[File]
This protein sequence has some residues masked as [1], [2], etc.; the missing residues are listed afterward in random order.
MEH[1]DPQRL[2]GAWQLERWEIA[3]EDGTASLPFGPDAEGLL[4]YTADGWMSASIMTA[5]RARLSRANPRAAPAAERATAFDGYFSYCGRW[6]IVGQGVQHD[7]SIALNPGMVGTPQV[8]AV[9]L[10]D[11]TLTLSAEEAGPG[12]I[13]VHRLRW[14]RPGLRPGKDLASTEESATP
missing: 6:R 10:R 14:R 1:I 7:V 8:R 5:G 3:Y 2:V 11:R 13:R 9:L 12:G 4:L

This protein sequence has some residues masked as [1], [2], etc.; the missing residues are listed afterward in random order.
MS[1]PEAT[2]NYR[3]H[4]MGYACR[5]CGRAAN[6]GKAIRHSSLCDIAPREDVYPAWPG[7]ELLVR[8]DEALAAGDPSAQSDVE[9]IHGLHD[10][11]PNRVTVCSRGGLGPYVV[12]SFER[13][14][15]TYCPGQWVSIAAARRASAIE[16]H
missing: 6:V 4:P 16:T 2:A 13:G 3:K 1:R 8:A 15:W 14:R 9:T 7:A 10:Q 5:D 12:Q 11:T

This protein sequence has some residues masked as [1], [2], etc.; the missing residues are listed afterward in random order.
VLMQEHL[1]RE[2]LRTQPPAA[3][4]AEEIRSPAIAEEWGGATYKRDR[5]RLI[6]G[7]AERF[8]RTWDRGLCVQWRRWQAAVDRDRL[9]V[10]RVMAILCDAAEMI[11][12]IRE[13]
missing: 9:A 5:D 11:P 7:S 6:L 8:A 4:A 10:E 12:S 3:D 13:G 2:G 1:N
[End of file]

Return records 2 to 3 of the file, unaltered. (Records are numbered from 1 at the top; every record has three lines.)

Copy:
This protein sequence has some residues masked as [1], [2], etc.; the missing residues are listed afterward in random order.
MS[1]PEAT[2]NYR[3]H[4]MGYACR[5]CGRAAN[6]GKAIRHSSLCDIAPREDVYPAWPG[7]ELLVR[8]DEALAAGDPSAQSDVE[9]IHGLHD[10][11]PNRVTVCSRGGLGPYVV[12]SFER[13][14][15]TYCPGQWVSIAAARRASAIE[16]H
missing: 6:V 4:P 16:T 2:A 13:G 3:K 1:R 8:A 15:W 14:R 9:T 7:A 10:Q 5:D 12:Q 11:T

This protein sequence has some residues masked as [1], [2], etc.; the missing residues are listed afterward in random order.
VLMQEHL[1]RE[2]LRTQPPAA[3][4]AEEIRSPAIAEEWGGATYKRDR[5]RLI[6]G[7]AERF[8]RTWDRGLCVQWRRWQAAVDRDRL[9]V[10]RVMAILCDAAEMI[11][12]IRE[13]
missing: 9:A 5:D 11:P 7:S 6:L 8:A 4:A 10:E 12:S 3:D 13:G 2:G 1:N